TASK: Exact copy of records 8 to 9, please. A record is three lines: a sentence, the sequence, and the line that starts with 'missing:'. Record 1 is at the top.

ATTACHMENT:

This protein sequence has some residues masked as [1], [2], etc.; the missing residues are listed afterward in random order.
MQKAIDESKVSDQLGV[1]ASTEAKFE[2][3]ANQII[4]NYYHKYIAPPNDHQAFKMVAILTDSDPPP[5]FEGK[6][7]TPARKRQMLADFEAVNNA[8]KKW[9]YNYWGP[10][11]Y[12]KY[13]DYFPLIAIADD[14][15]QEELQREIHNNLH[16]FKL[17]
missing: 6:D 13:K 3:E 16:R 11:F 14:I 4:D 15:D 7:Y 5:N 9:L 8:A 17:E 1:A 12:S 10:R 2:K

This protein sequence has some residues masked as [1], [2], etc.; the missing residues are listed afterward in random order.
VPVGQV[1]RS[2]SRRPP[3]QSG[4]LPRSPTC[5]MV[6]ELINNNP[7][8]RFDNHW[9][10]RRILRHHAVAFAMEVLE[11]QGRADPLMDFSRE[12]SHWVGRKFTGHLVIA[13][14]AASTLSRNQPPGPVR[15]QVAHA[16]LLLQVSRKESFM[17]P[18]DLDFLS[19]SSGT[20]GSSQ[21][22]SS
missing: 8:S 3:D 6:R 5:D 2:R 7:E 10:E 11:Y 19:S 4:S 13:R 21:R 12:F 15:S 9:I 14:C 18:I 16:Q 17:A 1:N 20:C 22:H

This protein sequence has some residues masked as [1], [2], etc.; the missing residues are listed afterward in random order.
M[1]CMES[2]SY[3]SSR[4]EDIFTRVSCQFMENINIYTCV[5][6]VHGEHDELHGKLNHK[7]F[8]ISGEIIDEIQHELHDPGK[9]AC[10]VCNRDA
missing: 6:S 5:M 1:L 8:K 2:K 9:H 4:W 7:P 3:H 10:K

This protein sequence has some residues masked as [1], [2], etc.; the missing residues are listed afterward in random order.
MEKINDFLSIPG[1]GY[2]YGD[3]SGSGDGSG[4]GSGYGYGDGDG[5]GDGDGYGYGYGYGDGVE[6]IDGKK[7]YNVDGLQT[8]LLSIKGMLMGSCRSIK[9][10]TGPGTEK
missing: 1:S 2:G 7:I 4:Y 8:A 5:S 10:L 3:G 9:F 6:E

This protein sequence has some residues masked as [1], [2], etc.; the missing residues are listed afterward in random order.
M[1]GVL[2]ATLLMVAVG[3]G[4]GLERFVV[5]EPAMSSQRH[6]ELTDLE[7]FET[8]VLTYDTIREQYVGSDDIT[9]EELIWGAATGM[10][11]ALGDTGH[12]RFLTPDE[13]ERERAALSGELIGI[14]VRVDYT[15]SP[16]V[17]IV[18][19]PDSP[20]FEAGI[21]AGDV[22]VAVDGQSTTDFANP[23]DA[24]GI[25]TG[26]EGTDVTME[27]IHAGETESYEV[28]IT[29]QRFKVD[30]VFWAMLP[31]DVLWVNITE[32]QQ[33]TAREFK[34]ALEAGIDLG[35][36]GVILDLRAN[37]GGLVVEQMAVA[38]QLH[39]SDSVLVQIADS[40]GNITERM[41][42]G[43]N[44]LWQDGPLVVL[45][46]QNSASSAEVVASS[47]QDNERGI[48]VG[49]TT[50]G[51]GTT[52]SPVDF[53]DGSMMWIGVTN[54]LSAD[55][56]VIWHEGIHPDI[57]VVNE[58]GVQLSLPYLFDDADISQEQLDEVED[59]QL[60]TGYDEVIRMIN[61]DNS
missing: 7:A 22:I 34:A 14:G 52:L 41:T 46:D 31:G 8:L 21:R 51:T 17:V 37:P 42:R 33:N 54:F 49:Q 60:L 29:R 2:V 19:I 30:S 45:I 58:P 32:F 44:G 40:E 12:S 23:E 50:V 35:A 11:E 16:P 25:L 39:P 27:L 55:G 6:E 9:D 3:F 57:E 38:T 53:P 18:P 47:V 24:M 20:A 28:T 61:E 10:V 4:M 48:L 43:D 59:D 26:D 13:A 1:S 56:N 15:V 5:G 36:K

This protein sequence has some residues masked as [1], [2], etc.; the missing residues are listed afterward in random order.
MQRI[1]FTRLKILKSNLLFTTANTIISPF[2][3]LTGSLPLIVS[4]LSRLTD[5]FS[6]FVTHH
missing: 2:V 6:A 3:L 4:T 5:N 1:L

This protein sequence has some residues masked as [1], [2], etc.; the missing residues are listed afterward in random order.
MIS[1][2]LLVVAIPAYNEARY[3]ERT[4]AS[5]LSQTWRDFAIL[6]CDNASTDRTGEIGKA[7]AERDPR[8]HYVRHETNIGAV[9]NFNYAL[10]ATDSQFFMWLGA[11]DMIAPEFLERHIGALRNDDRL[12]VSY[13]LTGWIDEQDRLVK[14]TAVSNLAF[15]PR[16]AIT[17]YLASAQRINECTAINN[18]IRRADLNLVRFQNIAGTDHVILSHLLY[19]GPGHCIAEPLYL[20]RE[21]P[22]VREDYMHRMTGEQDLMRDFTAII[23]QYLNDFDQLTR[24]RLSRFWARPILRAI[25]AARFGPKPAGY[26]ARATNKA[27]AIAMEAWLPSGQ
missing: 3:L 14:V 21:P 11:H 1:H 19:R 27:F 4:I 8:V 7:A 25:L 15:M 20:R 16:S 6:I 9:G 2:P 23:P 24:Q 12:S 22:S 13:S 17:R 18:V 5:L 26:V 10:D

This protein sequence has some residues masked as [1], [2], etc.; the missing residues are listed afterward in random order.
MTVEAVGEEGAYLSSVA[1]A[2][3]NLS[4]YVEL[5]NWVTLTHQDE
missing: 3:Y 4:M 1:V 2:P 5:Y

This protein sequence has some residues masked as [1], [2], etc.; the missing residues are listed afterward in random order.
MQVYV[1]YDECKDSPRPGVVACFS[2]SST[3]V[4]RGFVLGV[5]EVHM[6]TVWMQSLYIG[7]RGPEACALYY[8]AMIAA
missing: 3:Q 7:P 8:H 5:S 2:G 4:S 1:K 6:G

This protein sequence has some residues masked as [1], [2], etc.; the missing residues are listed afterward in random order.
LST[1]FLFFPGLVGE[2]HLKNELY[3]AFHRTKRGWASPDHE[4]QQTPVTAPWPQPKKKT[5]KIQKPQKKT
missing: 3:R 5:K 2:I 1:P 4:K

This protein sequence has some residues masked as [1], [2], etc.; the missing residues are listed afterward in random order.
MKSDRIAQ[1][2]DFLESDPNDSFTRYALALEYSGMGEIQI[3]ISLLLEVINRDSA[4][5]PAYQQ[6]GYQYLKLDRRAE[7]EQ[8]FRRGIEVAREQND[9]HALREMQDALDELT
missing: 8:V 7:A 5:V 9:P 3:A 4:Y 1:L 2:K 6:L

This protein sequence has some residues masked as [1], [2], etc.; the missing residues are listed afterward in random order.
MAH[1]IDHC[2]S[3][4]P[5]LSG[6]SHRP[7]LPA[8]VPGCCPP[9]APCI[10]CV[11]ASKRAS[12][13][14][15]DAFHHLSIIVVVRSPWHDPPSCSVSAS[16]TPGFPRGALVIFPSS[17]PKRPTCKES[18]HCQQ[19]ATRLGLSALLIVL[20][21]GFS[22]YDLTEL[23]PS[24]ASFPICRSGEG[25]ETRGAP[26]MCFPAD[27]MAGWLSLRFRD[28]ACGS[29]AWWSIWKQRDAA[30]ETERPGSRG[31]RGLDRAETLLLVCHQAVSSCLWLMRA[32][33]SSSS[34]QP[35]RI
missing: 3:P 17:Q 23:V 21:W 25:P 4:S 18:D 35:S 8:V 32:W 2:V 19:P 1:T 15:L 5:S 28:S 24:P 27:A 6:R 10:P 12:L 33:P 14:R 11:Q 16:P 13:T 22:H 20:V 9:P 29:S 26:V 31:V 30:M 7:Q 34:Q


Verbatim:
This protein sequence has some residues masked as [1], [2], etc.; the missing residues are listed afterward in random order.
MTVEAVGEEGAYLSSVA[1]A[2][3]NLS[4]YVEL[5]NWVTLTHQDE
missing: 3:Y 4:M 1:V 2:P 5:Y

This protein sequence has some residues masked as [1], [2], etc.; the missing residues are listed afterward in random order.
MQVYV[1]YDECKDSPRPGVVACFS[2]SST[3]V[4]RGFVLGV[5]EVHM[6]TVWMQSLYIG[7]RGPEACALYY[8]AMIAA
missing: 3:Q 7:P 8:H 5:S 2:G 4:S 1:K 6:G